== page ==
Season of Repentance is a collection of the Lenten homilies of St. John of Kronstadt (1829-1908), one of the best known and loved Russian Orthodox saints of modern times. Translated by Sergio Tancredo Sette Câmara e Silvia, and published by Holy Trinity Publications, the collection is a harvest of Lenten wisdom worth reading at any time before or during Lent, and even year round.
Included in the book are thirty-eight homilies that cover the pre-Lenten Sundays of preparation in the Eastern churches, the Sundays of Lent, Wednesday of the first week of Lent, and Holy Week. A homily for Thomas Sunday, the first Sunday after Pascha, or Easter in the Western tradition, is included as an epilogue.
Humility and Mercy
The collection opens with Fr. John’s homilies on the Publican and the Pharisee, the first of the Sundays of preparation. In these homilies, St. John turns our attention to our own pridefulness and sinfulness, and our need for God’s mercy. He writes:
— “Without a shadow of a doubt we must appreciate the example of humility of the publican . . . as he represents all of us, repentant sinners . . . especially because we have seen how he was pardoned by God for his humility. . . . Let us try to emulate this example of humility . . . the publican, beating himself on the chest and humbly asking for forgiveness, God, be merciful to me a sinner (Luke 18:13).”
In one of his homilies for the Sunday of the Prodigal Son, the second of the preparation Sundays, St. John considers how each of us becomes like the dissolute and wayward son through sin:
— “Behold the ambitious man, for whom earthly honors are the goal of his life. Instead of striving for the eternal honor of the lofty calling in Jesus Christ, he exhausts all efforts to achieve as much acclaim as he can from people.”
— “Behold the lover of money, through whose hands already have passed many earthly coins, and who desires to gather them, the more the better. Silver and gold, those are his idols.”
— “And what about the miserable victim of his insatiable belly? The man who out of immoderate love for delectable food and drink consumes it in excess, is always physically and spiritually ill.”
Unfortunately, many of us fall into these categories and never come to the realization that we have gone astray; through God’s mercy, however, there is still time in this life for us to come to our senses and to repent, especially during Lent.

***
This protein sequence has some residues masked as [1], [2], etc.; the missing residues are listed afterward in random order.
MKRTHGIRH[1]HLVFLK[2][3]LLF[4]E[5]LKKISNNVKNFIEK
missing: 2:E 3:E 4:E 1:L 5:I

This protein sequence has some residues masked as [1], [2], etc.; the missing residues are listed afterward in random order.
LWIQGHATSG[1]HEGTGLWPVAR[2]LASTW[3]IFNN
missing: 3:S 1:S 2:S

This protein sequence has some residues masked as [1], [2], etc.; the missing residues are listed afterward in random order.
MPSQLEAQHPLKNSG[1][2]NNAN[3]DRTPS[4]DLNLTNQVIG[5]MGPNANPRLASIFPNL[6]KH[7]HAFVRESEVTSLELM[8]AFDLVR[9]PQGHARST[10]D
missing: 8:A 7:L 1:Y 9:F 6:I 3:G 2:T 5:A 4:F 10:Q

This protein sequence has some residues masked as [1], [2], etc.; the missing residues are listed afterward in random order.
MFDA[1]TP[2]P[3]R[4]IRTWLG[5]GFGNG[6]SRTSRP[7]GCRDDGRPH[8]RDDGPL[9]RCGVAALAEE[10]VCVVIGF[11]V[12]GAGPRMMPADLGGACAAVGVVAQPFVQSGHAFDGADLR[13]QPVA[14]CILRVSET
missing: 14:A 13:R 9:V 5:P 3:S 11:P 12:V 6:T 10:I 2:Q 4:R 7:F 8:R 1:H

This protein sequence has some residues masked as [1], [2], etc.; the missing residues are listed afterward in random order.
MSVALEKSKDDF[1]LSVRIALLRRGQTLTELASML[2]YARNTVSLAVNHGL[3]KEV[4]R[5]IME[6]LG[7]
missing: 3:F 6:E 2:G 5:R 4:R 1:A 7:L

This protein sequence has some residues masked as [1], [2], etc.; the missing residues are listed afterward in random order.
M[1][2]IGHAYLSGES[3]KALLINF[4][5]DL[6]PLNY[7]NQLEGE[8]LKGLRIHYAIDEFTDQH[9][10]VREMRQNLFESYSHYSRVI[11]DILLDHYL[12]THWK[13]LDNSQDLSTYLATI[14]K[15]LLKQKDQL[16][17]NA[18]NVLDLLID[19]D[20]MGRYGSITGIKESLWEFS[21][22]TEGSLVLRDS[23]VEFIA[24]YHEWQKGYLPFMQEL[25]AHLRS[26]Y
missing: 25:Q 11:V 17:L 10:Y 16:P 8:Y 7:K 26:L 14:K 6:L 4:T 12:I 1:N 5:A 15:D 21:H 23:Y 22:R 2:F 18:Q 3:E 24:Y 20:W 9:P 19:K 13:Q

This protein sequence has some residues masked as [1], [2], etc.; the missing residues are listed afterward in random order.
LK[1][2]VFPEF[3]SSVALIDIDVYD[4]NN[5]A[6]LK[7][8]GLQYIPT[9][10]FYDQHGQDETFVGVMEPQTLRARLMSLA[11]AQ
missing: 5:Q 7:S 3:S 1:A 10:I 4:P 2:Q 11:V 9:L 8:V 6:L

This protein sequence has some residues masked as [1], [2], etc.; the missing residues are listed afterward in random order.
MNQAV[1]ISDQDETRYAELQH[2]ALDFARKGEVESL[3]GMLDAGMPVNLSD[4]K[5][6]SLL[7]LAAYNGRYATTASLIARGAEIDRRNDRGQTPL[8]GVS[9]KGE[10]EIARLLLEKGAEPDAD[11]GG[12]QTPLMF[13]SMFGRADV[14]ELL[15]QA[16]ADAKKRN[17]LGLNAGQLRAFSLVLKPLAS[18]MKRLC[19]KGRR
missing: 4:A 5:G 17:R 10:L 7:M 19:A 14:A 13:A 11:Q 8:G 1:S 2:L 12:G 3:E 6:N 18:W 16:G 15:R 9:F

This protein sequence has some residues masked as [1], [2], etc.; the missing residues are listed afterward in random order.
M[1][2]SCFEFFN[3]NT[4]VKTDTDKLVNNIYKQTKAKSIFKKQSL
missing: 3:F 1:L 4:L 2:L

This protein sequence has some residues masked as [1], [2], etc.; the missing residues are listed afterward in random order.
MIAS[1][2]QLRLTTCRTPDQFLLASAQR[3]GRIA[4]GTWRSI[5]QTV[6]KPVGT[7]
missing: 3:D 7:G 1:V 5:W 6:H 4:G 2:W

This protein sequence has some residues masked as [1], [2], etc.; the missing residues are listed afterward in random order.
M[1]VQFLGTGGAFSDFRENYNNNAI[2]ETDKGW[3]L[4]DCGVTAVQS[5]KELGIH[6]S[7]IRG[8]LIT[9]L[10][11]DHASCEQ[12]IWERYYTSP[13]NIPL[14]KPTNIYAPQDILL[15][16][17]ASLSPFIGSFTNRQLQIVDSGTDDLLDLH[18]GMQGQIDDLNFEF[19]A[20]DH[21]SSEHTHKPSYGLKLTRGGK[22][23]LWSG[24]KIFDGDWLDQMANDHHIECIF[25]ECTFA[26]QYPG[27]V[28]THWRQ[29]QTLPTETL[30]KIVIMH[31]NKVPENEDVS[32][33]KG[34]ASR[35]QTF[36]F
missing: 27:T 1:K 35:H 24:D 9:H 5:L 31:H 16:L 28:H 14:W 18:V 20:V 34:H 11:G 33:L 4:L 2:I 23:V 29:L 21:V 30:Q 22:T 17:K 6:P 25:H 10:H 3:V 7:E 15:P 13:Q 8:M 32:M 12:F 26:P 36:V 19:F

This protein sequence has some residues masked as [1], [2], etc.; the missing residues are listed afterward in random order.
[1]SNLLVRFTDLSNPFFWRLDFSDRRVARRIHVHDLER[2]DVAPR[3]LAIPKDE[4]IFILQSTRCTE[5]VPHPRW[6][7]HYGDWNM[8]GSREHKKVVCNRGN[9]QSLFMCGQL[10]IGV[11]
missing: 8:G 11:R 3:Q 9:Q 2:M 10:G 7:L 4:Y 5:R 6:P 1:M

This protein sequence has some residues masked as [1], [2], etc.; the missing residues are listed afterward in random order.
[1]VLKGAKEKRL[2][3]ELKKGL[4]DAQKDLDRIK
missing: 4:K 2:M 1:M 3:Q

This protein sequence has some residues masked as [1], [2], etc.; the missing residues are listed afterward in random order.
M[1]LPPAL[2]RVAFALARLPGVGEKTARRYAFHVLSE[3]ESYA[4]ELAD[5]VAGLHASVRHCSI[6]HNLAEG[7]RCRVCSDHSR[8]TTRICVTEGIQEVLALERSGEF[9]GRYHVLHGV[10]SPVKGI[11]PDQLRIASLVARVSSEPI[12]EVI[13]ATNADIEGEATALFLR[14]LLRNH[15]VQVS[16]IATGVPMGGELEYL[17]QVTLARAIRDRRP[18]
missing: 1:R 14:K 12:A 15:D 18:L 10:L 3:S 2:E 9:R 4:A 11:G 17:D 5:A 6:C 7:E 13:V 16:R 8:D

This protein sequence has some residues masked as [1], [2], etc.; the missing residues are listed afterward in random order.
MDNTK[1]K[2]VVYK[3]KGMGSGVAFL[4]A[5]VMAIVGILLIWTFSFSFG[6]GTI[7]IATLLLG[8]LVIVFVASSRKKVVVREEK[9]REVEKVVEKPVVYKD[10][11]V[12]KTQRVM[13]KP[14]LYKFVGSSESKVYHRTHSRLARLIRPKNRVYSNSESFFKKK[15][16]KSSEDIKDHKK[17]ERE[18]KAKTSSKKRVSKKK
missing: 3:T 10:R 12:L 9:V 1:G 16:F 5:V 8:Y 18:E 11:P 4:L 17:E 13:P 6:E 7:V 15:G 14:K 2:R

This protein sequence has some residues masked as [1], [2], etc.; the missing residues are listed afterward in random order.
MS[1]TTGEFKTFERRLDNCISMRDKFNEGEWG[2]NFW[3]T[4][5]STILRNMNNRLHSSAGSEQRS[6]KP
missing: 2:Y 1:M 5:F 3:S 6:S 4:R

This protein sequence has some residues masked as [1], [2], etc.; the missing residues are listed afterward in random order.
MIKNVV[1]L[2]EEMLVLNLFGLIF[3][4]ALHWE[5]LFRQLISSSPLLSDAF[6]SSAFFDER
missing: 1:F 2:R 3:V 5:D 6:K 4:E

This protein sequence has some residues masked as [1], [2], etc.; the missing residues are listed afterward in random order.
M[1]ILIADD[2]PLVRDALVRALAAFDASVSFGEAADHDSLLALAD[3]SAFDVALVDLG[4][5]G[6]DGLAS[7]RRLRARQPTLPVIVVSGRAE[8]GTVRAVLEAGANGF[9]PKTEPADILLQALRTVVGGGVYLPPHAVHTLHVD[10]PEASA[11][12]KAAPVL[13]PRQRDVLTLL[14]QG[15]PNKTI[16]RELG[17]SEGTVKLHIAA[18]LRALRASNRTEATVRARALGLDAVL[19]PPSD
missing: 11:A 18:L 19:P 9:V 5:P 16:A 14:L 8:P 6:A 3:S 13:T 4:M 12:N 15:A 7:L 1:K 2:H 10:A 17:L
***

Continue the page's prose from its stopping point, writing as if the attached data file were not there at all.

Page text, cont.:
Fasting and Forgiveness
In the Eastern tradition, one does not simply jump into fasting for Lent. Following the Sundays of the Publican and the Pharisee and the Prodigal Son are Meatfare and Cheesefare. On the Monday following Meatfare, Eastern Christians begin abstaining from meat until Pascha. On the next Sunday, Cheesefare, we give up cheese until Pascha. The following day, Lent officially begins.
To St. John, Cheesefare Sunday is a day of careful self-examination of our sins and our need for forgiveness. This is most apt, since the day is also called Forgiveness Sunday. St. John writes:
— “Therefore, let us take to heart the advice of our Saviour, offered to us in today’s Gospel [Mt 6: 14-21] regarding the forgiveness of offenses, regarding a God-pleasing fast, the detachment of our hearts from earthly treasures and loving incorruptible, heavenly blessings.”
True Repentance and Confession
St. John’s short homily “On Repentance,” for the first week of Lent, teaches us what it means to be a repentant person and how such a person should approach the holy mystery or sacrament of confession:
— “The intention to correct his life is also required of the repentant person; pay attention to this. On your way to confession, tell yourself: after confession I will try with all my strength to correct my life from all the sins of which I wish to repent. I will deceive myself no more; I will not lie to God, nor will I insult again the mystery of repentance.”
— “Finally, a repentant person also must have faith in Christ and hope in His mercy. Every person who approaches confession must believe that during the Mystery Christ Himself stands invisibly and receives his confession . . . and that He, according to His mercy, is always ready to forgive our every sin, if only we confess them with heartfelt compunction and have the intention to be better from now on, and to have faith in Him in our hearts.”
For Eastern Christians, Season of Repentance offers a compact collection of a holy saint’s writings perfect for meditation and reflection during the entire season of Lent. For Western Christians, the book serves as an excellent introduction to how Lent is observed in the Eastern tradition, while offering new insights into the Lenten season that should enliven their prayer and reflection.
For Further Reading
My Life in Christ, which collects extracts from St. John of Kronstadt’s diary in a translation sanctioned by the saint and first published in 1897, is also published by Holy Trinity Publications. A revised edition in paperback recently was released.